Political Framework for Ocean Energy

Governments have a number of policy options for the promotion and acceleration and uptake of ocean energy. Although investment in ocean energy technology development is undertaken by a spectrum of organizations—from small-medium enterprises with a conceptual idea to major international utilities or energy companies with seed investments—it is government support that is driving the development of ocean energy.

Recent major changes in international policy are favourable for ocean energy. The current proposals to replace the Kyoto Protocol with another binding treaty to include greater involvement of developing nations is driving national governments to consider renewable energy and energy efficiency initiatives. The development of emissions trading regimes, emissions reduction targets and potential implementation of carbon taxes are 'levelling the playing field' between conventional fossil fuel use and new renewables.

These global initiatives are supportive but marine energy will only flourish in countries, where dedicated marine energy policy instruments are used to promote its uptake. Such dedicated instruments have been implemented in NW European countries to promote solar PV installations (in Germany and Spain) and wind energy.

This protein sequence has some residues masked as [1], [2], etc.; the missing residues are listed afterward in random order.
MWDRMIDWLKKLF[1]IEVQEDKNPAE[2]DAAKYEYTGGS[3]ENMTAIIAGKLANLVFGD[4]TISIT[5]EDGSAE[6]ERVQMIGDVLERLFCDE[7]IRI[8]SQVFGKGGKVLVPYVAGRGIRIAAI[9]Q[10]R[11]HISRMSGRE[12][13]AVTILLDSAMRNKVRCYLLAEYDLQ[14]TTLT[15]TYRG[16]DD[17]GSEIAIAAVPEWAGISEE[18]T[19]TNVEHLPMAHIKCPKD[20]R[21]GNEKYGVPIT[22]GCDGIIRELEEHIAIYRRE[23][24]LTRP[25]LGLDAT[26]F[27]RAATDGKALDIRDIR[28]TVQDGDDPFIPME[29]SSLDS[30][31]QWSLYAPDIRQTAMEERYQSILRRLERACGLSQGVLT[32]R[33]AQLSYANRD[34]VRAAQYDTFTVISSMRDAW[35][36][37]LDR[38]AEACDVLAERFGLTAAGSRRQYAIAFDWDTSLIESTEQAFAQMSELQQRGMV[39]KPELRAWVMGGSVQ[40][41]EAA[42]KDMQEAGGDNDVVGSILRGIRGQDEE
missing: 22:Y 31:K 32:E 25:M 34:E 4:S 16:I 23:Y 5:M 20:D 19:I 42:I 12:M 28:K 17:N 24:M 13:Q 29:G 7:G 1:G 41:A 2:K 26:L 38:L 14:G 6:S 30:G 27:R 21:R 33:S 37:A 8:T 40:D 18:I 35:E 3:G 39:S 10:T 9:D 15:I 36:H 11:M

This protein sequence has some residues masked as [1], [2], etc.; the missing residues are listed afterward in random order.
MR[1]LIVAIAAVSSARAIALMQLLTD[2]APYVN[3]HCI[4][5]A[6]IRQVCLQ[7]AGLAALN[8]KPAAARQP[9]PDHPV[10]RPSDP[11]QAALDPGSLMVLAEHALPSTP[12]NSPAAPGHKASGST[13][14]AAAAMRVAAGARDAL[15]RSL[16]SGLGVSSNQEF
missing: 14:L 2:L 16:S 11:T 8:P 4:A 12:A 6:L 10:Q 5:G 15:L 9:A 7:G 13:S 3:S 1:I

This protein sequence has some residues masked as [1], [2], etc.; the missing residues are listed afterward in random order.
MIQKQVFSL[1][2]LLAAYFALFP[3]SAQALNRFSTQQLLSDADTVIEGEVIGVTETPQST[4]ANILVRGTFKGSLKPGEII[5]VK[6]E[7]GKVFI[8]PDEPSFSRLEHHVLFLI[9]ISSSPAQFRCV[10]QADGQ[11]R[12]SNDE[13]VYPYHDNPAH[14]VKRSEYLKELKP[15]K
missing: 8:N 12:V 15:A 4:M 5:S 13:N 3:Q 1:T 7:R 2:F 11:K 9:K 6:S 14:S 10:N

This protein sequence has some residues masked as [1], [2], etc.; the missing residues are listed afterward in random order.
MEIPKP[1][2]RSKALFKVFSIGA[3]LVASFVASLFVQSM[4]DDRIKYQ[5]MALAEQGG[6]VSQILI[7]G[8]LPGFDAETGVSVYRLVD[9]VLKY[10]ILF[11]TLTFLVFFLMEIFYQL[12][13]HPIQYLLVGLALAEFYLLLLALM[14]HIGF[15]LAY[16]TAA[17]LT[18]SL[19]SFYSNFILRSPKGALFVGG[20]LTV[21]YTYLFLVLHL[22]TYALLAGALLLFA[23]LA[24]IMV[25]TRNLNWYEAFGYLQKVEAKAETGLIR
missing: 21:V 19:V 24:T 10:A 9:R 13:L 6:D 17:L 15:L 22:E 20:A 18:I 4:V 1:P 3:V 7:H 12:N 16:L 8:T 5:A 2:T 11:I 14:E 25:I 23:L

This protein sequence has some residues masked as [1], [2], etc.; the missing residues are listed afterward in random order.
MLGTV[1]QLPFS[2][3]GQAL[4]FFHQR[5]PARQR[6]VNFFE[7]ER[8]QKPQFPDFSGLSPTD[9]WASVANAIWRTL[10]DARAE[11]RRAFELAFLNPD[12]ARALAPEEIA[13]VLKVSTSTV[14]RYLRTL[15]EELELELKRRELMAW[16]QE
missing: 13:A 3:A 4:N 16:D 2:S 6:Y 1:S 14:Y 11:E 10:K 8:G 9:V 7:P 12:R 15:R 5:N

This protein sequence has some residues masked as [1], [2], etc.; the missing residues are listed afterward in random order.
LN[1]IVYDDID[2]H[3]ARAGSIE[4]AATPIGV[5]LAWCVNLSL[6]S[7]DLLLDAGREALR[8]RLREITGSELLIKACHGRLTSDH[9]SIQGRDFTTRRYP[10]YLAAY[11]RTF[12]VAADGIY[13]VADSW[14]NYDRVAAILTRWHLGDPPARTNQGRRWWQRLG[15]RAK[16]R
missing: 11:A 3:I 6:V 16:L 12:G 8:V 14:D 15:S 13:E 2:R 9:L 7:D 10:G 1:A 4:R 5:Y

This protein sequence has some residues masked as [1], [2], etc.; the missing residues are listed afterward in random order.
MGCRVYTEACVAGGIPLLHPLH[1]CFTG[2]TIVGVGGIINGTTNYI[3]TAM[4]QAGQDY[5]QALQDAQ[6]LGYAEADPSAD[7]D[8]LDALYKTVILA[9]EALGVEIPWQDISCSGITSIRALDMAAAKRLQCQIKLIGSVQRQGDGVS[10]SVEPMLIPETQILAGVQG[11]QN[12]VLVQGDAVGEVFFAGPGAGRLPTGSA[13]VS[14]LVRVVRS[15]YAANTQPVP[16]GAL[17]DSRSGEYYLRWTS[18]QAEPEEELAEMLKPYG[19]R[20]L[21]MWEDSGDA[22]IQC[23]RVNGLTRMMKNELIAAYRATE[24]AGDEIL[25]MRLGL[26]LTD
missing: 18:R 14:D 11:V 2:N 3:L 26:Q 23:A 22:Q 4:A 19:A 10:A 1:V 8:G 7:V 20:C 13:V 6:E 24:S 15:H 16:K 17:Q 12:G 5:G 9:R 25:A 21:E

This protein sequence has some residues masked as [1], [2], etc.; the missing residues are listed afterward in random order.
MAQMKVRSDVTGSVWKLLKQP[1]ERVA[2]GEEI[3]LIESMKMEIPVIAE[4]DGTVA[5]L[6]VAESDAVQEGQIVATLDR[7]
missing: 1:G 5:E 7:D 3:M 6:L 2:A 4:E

The same NW European countries (Scotland, United Kingdom, Ireland, Portugal and Spain) are leading the way with respect to marine energy.

The key policy instruments that are influential in promoting marine energy are:

1. Legislated or aspirational targets for installed capacity of generation contribution from ocean energy

2. Government funding (from R & D to production incentives)

3. Infrastructure developments

4. Other incentives (Table 26.1)

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